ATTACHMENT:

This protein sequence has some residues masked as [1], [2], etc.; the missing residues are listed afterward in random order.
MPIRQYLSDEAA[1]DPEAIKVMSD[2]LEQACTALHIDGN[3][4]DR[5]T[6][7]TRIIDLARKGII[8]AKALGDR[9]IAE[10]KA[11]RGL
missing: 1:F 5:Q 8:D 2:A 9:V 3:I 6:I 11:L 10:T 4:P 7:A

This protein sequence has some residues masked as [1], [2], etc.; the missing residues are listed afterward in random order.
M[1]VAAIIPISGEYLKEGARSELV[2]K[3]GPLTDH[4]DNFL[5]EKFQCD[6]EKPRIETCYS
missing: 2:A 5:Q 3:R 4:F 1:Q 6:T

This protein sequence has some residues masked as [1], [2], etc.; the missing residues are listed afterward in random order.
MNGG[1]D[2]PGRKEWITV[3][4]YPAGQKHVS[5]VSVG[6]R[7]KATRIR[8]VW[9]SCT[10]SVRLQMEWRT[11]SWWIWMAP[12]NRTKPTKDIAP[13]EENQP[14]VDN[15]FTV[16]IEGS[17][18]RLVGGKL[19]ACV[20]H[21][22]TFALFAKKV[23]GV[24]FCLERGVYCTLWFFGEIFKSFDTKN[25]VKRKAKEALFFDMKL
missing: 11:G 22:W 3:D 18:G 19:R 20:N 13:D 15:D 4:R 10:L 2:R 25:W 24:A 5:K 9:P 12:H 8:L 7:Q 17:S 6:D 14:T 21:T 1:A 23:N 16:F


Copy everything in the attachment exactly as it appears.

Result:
This protein sequence has some residues masked as [1], [2], etc.; the missing residues are listed afterward in random order.
MPIRQYLSDEAA[1]DPEAIKVMSD[2]LEQACTALHIDGN[3][4]DR[5]T[6][7]TRIIDLARKGII[8]AKALGDR[9]IAE[10]KA[11]RGL
missing: 1:F 5:Q 8:D 2:A 9:V 3:I 6:I 11:L 10:T 4:P 7:A

This protein sequence has some residues masked as [1], [2], etc.; the missing residues are listed afterward in random order.
M[1]VAAIIPISGEYLKEGARSELV[2]K[3]GPLTDH[4]DNFL[5]EKFQCD[6]EKPRIETCYS
missing: 2:A 5:Q 3:R 4:F 1:Q 6:T

This protein sequence has some residues masked as [1], [2], etc.; the missing residues are listed afterward in random order.
MNGG[1]D[2]PGRKEWITV[3][4]YPAGQKHVS[5]VSVG[6]R[7]KATRIR[8]VW[9]SCT[10]SVRLQMEWRT[11]SWWIWMAP[12]NRTKPTKDIAP[13]EENQP[14]VDN[15]FTV[16]IEGS[17][18]RLVGGKL[19]ACV[20]H[21][22]TFALFAKKV[23]GV[24]FCLERGVYCTLWFFGEIFKSFDTKN[25]VKRKAKEALFFDMKL
missing: 11:G 22:W 3:D 18:G 19:R 20:N 13:D 15:D 4:R 10:L 2:R 25:W 24:A 5:K 9:P 12:H 8:L 7:Q 17:S 6:D 14:T 21:T 1:A 23:N 16:F